There are historical precursors to the talking board familiar to us today. There are also modern-day variations on “supernatural” ways to get answers to questions.

One divination game for simple yes–no questions uses two sticks or pencils balanced to point towards the word “Yes” or “No” written on a sheet of paper.  An older Spanish game called Juego de la Lapicera (“the Pencil Game”) seems to be its precursor. It was popularized in the English-speaking world in 2015, partly through an internet #CharlieCharlieChallenge and started to be called the Charlie Charlie game.

pencil game

The Charlie Charlie game also relies on the ideomotor phenomenon. Even breathing from the participants can cause the top pencil to rotate towards an answer.

A basic experiment used to demonstrate the ideomotor effect is to allow a hand-held pendulum to hover over a sheet of paper with options written to the sides, such as “yes,” “no,” and “maybe.” Very small unconscious movements in the hand, in response to questions, can cause the pendulum to move towards the words on the paper.



Michel de Nostredame was born in Saint-Rémy-de-Provence, France in 1503. They were a middle-class family. His father was an attorney. Michel went to the University of Avignon when he was 15. There, he picked up the nickname “little astronomer.” The plague reemerged during this time and the university was closed and he was sent home.

He was interested in the stars and planets but also taught himself about plants and medicine and was able to work as an apothecary. He wanted to become a doctor but was kicked out of medical school when they found out he had been an apothecary. That version of “healing” was banned by the university, as was alchemy.

He had been focused on understanding and helping to cure the plague. It was still a major medical issue in his time, though the main epidemic had been during the 14th century. Some of Michel’s ideas about healing were more modern. For example, he believed that good hygiene was critical, and he was against the practice of bloodletting.

He was married and had children, but his wife and children died, probably of the plague. His second marriage was to a rich widow, and they had six children.

There are gaps in his life story, but he left medicine and turned more to the occult. In 1550, he wrote his first almanac which was filled with the annual predictions we still have in almanacs. It had weather predictions and annual predictions about celestial occurrences, some astrology, and also the kinds of prophecies he is best known for today. It was published under the name Nostradamus, a new Latinized version of his last name. The book was a big success, and he published a new book each year. Each volume had 100 verse predictions.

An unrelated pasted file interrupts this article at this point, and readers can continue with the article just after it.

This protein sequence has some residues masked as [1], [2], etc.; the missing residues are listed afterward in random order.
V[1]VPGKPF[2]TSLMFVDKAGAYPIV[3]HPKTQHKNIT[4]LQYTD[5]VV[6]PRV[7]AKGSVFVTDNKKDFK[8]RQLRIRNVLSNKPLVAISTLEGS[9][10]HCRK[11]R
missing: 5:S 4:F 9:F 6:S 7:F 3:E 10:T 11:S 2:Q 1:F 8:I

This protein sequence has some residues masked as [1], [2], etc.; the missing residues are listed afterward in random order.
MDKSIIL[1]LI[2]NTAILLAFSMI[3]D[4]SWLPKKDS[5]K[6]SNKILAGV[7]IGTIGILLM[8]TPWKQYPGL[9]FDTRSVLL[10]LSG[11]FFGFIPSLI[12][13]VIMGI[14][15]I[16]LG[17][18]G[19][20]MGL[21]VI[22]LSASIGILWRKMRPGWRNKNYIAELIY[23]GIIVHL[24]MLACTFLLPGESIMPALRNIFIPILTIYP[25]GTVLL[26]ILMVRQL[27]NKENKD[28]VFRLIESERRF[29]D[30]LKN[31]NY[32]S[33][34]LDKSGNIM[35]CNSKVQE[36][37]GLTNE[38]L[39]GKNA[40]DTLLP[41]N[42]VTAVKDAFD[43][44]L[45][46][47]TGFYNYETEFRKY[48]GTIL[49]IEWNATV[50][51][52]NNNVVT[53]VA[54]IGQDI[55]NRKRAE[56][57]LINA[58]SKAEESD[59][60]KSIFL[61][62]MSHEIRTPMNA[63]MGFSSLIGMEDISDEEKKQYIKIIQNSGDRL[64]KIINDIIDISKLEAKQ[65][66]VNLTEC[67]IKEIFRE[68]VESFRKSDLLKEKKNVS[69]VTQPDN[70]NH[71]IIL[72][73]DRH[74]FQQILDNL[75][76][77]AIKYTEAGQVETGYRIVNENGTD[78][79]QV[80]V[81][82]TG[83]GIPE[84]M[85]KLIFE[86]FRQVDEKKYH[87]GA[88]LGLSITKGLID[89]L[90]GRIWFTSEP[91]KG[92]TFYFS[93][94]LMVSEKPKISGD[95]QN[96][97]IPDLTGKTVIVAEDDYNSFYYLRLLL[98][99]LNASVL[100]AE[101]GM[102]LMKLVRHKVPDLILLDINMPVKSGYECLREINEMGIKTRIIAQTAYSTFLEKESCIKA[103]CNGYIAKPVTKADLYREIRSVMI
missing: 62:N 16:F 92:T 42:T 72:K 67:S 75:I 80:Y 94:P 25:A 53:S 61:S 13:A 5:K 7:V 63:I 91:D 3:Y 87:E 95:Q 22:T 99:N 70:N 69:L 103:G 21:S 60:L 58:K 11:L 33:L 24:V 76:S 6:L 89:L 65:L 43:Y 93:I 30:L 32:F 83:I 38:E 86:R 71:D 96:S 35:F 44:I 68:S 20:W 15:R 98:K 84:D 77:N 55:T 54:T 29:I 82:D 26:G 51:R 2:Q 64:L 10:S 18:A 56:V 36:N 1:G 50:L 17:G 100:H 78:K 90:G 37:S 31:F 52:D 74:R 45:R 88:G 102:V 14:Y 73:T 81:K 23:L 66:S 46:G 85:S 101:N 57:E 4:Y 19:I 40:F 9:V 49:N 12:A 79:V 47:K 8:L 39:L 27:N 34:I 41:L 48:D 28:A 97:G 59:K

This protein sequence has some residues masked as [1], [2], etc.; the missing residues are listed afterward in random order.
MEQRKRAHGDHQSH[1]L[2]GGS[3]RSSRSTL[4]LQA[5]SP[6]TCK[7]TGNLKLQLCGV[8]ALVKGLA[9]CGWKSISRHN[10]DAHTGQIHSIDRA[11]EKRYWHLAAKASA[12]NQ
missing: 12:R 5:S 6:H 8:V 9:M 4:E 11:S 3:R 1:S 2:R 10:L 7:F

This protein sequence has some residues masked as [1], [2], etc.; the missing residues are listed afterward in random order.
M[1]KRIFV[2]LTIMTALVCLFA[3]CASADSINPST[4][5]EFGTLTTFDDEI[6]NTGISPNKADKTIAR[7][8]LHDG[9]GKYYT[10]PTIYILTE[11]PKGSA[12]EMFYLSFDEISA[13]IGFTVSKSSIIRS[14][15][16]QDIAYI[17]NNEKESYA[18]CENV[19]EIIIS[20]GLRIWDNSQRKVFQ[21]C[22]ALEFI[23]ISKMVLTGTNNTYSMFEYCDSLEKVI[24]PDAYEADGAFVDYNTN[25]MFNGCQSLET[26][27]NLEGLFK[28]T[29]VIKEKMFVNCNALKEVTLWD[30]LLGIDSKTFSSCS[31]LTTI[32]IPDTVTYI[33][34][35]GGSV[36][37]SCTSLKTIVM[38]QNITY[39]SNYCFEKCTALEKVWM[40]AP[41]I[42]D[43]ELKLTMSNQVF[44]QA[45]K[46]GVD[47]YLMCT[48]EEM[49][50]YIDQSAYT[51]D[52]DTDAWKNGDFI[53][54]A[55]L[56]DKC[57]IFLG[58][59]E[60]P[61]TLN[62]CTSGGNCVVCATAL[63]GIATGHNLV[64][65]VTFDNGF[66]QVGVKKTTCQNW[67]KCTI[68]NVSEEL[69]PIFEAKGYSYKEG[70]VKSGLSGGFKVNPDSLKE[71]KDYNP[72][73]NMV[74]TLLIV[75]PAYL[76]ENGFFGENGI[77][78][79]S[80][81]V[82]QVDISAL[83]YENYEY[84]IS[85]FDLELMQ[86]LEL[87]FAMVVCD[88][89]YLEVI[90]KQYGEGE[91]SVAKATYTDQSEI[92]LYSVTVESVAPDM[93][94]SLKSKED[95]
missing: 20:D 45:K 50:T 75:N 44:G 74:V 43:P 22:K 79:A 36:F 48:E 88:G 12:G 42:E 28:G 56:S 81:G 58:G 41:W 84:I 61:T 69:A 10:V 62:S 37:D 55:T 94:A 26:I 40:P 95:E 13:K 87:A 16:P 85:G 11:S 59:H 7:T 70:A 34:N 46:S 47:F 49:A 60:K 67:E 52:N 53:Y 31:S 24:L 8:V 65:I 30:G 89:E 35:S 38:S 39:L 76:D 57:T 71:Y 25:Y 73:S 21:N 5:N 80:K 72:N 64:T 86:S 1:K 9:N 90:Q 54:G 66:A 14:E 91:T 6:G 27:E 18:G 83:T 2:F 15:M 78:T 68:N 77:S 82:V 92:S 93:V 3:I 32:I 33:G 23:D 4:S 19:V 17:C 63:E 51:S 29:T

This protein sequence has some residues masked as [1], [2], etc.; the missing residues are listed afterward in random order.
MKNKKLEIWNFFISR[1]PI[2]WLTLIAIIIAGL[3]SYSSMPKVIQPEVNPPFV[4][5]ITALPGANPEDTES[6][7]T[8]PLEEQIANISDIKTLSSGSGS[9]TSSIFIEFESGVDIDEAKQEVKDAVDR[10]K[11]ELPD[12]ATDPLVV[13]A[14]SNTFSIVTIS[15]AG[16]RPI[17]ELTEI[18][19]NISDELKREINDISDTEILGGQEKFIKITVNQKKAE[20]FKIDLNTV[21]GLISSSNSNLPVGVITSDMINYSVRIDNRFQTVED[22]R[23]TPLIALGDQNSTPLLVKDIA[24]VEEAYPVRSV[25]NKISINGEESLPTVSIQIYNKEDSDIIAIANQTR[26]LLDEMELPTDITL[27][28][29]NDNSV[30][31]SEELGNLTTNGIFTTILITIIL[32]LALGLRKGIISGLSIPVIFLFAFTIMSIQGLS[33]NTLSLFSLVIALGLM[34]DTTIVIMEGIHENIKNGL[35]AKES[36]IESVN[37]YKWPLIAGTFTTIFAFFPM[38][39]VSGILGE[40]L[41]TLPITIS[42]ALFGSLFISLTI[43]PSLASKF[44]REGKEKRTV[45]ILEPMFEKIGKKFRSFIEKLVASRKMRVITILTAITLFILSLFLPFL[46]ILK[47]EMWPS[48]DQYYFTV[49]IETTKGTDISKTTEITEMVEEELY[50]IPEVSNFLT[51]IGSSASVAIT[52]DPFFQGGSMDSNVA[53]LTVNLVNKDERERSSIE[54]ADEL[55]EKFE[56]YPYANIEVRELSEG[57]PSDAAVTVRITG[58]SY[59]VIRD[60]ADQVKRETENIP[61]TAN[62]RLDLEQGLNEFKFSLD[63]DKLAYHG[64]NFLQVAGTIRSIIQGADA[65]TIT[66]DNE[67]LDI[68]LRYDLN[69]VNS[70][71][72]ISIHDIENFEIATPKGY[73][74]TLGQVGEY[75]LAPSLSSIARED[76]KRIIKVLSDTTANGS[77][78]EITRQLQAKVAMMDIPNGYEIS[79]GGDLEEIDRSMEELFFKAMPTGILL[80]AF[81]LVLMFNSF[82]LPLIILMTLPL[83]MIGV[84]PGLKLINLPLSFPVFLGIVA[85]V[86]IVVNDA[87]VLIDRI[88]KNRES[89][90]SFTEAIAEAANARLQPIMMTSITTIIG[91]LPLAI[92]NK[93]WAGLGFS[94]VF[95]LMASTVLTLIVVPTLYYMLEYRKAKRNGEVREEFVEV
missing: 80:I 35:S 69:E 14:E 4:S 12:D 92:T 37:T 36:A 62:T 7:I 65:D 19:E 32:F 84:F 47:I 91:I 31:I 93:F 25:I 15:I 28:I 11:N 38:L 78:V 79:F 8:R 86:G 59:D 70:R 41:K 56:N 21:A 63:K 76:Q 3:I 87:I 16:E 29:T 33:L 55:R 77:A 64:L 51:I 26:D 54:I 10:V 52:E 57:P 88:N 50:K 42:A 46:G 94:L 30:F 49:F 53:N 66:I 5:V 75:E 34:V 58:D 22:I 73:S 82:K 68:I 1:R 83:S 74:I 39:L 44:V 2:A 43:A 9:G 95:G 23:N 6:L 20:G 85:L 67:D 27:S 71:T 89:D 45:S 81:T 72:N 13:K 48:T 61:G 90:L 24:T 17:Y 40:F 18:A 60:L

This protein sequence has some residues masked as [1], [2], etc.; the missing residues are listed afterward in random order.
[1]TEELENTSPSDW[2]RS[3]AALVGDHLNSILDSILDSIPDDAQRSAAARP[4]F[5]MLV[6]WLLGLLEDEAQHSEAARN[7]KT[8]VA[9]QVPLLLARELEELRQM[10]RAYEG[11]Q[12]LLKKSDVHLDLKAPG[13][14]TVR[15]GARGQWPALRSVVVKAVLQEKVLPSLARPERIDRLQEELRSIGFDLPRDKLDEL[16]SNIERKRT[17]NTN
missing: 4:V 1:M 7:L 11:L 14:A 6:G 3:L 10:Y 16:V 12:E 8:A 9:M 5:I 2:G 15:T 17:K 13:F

Astrology was generally considered to be a legitimate source of information. There were members of the royal court who were fans of Nostradamus’ Other astrologers of the time considered him a not very good astrologer but he had an audience.

He made more than 6,300 predictions, including predictions about the world well into the future, until the year 3797.

The prophecies of Nostradamus. came up back in 2012 when there was some end-of-world craziness around the Maya and people tried to figure out what Nostradamus might have said about 2012. Some people put forward some incredible (in its true meaning of “difficult or impossible to believe”) interpretations. Still, people continue to read his predictions today.

Some of the more famous ones include crediting him with seeing the Great Fire of London, the rise of Adolph Hitler, both world wars, the creation of the United Nations, the assassination of JFK, the atomic bomb, the Apollo moon landings, the McCarthy trials, the death of Princess Diana, and the tragedy of 9/11.

His predictions have only seemed accurate in retrospect. I have yet to hear of someone accurately predicting the future in advance based on Nostradamus’ writings. It hasn’t helped Nostradamus’s reputation that people have also created hoaxes using what they say are predictions he made.

I would say two tips if you are making prophecies are to be vague and make a lot of them.

His book Les Prophéties, a collection of 942 poetic quatrains allegedly predicting future events was first published in 1555.

film poster

One example of interpreting his writing came after World War II. MGM made a short film called “Nostradamus Says So,” which gave a little background on Nostradamus and suggested that he had predicted the Allied victory during the war.

Here is one verse they quoted saying that it is about the Statue of Liberty as a symbol of America:

“The chosen protector of the great country